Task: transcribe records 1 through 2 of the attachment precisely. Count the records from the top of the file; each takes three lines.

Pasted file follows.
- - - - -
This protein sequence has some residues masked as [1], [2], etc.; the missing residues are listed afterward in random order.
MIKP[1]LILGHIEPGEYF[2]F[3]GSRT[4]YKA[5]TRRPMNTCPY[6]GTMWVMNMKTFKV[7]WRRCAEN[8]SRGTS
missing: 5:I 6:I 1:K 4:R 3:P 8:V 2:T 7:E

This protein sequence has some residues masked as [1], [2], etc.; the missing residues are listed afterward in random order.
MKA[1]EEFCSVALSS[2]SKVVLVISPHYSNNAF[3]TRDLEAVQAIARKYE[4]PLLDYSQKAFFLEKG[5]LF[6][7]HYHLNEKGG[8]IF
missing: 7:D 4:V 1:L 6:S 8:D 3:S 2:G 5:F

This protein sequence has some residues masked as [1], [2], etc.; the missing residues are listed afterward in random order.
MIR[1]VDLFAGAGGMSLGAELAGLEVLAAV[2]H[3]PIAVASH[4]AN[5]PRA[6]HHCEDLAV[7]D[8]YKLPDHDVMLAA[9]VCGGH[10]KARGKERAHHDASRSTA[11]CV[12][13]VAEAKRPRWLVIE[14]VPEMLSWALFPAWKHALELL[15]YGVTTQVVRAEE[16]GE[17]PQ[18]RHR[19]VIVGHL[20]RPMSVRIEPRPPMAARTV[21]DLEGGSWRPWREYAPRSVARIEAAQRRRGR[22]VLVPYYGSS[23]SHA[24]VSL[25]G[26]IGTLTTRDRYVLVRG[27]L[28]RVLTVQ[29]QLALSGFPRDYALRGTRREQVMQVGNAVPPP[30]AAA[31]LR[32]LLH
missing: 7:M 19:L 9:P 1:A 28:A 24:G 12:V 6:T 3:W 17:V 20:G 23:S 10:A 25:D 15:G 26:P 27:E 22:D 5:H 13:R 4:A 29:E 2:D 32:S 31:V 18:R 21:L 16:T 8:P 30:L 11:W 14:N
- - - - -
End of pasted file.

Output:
This protein sequence has some residues masked as [1], [2], etc.; the missing residues are listed afterward in random order.
MIKP[1]LILGHIEPGEYF[2]F[3]GSRT[4]YKA[5]TRRPMNTCPY[6]GTMWVMNMKTFKV[7]WRRCAEN[8]SRGTS
missing: 5:I 6:I 1:K 4:R 3:P 8:V 2:T 7:E

This protein sequence has some residues masked as [1], [2], etc.; the missing residues are listed afterward in random order.
MKA[1]EEFCSVALSS[2]SKVVLVISPHYSNNAF[3]TRDLEAVQAIARKYE[4]PLLDYSQKAFFLEKG[5]LF[6][7]HYHLNEKGG[8]IF
missing: 7:D 4:V 1:L 6:S 8:D 3:S 2:G 5:F